I was raised in the military industrial complex. My father was a participant in the Manhattan Project while serving in the Army Corps of Engineers. He was employed by The Dow Chemical Company while Dow was the administrator of the Atomic Energy Commission's Rocky Flats Plant in Colorado. Dad had retired from G.E. in Pinellas, Florida while under the contract of the Atomic Energy Commission. I also worked for Dow at Rocky Flats. Additionally I spent 11 years in the United States Air Force and nearly three years in Vietnam and Thailand.
After graduating from high school in 1962 and facing a draft with no possibility of additional education, I chose the Air Force. The military offered some of the best technical schools and vocational training of the time and many of us who had no real financial means depended on that opportunity to prepare us for life.
The choice to join the military was not a difficult one. I had no reason in my life's experience at that point to doubt the honor of such a decision. The opportunities available were limited with the draft looming over my head.
After serving for six years, I was married, became the faher of a wonderful daughter, and had spent 22 months in Vietnam, Thailand and the Philippines. I was discharged "honorably" at McChord Air Force Base and returned to Arvada, Colorado where I attempted to survive civilian life.
My son was born and fortunately I found employment in the general aviation industry. Income was critical as usual for a family so I applied for an instrument technician position at the Rocky Flats Atomic Energy Commission facility managed by The Dow Chemical Company. The Rocky Flats Plant site was responsible for the manufacture of "pits" or the plutonium triggers used in nuclear weapons.
Afterbeing unableto adapt to the corporate "cog in the machine" imprisonment I found in the everyday life at that time, I found it necessary to return to the Air Force two years later.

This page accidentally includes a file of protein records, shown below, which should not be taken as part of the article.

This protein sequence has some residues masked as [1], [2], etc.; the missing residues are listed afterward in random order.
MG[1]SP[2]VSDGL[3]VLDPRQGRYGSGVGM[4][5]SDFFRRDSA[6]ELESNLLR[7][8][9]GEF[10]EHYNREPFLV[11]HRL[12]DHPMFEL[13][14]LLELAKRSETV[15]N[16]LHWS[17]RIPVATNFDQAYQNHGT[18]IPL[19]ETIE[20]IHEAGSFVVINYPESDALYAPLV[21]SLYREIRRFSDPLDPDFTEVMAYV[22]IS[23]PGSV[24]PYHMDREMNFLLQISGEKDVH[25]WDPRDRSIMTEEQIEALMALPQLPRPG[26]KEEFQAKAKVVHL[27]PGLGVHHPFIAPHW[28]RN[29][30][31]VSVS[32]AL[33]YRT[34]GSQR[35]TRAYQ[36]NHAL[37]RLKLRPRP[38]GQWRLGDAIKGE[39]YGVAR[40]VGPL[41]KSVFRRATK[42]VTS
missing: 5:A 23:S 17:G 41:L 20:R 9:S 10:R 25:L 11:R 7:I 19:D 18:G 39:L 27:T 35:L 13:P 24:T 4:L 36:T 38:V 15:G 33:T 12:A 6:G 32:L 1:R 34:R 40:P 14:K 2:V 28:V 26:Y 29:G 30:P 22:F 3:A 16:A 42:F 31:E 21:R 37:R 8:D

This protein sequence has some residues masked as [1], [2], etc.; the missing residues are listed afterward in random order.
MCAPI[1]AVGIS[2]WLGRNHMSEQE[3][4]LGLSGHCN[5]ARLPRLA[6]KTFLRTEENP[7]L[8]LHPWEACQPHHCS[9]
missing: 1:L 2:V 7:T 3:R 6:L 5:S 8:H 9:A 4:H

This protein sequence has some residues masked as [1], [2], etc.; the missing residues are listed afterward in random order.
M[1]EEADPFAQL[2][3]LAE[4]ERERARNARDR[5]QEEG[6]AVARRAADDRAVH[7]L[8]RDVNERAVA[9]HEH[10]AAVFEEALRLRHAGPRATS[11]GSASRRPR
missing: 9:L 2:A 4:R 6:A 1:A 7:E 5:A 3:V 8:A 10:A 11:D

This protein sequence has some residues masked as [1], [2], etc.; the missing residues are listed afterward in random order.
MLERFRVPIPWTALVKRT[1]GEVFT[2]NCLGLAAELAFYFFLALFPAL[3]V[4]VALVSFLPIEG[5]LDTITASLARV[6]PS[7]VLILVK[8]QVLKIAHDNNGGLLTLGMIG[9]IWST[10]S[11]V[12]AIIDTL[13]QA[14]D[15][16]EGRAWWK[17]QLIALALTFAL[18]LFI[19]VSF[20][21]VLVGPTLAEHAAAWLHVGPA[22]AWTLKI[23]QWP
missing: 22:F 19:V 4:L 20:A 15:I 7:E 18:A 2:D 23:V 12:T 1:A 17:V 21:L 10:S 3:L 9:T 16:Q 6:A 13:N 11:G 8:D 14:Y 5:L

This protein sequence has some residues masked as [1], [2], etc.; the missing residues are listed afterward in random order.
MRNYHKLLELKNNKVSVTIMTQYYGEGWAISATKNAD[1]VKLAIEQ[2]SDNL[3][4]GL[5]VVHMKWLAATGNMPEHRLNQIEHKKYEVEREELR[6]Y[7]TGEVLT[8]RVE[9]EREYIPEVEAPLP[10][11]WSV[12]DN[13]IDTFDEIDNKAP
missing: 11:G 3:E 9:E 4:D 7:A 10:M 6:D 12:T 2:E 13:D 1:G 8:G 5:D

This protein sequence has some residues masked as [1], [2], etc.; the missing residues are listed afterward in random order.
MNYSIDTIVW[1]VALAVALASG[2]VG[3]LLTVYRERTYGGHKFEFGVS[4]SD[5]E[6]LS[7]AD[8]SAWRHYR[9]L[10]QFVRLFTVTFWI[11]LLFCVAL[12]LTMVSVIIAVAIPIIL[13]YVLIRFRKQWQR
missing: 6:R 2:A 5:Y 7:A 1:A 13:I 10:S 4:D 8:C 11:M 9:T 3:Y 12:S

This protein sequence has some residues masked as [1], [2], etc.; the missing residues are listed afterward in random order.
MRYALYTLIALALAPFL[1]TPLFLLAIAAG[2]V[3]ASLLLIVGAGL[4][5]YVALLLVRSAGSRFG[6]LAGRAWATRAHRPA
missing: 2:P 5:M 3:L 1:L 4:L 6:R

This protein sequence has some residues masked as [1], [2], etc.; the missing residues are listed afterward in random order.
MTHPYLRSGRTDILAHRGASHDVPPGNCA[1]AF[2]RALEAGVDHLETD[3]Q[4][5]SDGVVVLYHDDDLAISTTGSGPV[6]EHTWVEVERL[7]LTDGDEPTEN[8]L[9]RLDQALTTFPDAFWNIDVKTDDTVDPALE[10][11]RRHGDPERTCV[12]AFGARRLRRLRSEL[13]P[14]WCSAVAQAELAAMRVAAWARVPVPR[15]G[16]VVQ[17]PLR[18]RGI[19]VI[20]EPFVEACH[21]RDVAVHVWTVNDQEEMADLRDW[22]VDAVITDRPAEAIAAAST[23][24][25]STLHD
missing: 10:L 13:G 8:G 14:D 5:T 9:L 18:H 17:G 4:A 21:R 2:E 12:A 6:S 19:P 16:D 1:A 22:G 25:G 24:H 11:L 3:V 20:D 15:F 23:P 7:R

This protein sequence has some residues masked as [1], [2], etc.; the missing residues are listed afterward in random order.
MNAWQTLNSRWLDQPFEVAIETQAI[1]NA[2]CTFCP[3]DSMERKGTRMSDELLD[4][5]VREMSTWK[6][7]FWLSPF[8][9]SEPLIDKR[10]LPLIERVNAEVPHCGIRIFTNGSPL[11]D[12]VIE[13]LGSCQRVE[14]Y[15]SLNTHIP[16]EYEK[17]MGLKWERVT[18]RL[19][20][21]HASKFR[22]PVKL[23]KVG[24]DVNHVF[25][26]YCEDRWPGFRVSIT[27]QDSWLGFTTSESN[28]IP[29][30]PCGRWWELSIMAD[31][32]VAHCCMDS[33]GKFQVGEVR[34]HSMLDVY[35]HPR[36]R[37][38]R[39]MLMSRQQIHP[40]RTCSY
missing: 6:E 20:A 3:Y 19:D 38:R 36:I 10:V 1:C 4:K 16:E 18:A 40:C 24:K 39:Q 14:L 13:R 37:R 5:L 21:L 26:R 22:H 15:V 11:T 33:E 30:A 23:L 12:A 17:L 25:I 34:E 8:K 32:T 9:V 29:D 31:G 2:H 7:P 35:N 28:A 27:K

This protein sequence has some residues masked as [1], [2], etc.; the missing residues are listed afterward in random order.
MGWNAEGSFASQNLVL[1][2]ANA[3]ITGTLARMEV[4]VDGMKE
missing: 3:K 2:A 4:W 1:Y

Four more years in the Air Force found me back in Southeast Asia and struggling with marriage and separation from my family. I was again discharged from the Air Force "honorably" and worked several jobs while trying to piece a living together.
Unfortunately during this return experience, my marriage collapsed in divorce. After several years, I found an opportunity to be employed by Lockheed Aircraft Service Company, a defense contractor operating out of Ontario, California.
At that time, my idea of successful employment included wages, benefits, a title and retirement, so this seemed like the American Dream! I made it! I was even flying as a crew member training Air Force personnel. Flying was a lifelong dream. What more could I ask?
After accepting a position to serve as a Technical Representative for Lockheed, training Air Force and supporting their flight operations in Europe, my new friend and wife and I moved to Germany.
Pamela and I had just married in 1983 and through that blessed experience I chose to become a follower of Christ. We chose together to take that journey through her church. My record of follow-through and commitment was not very good and, therefore, I wanted to live up to that challenge and to be clear about what my new commitment entailed.
Through my study I started questioning my participation in the military industrial complex. The more I questioned, the more I studied. I do not know if I was looking to justify what I had been doing or if I was looking for an escape. I did ask several priests about the dilemma and received no consolation or pastoral counsel with regard to a direction either positive or
I found that I had to ignore my spiritual enlightenment to continue my career. After all, I was being "successful" and I had to make a living! All reasons were solid and easily justifiable, especially if I turned my back on the God of nonviolence. While struggling with these two opposing forces -- the manufacture and deployment of weapons systems versus living a life of peace and nonviolence -- I finally erupted with the pain and guilt that I felt.
When the build-up to the first Gulf War began I knew I could not participate. No more weak excuses or compromising my own integrity for money, title, status and ego. During the preparation and build-up of personnel and equipment for the invasion of Iraq, technical representatives at our location were asked if we would participate in the Air Force's missions and deployments. This would be on a voluntary basis. It was like blowing the top off of a capped oil well. I not only told my management that I would not take part in this war but stated that it was the most immoral act we could be involved in!
I suddenly realized I could not support any war anywhere. It was wrong and obsolete. The fraud of war would never produce true peace. All of those involved and many generations following have historically lived and died in anxiety with the shadows of war looming in their past.
1 | 2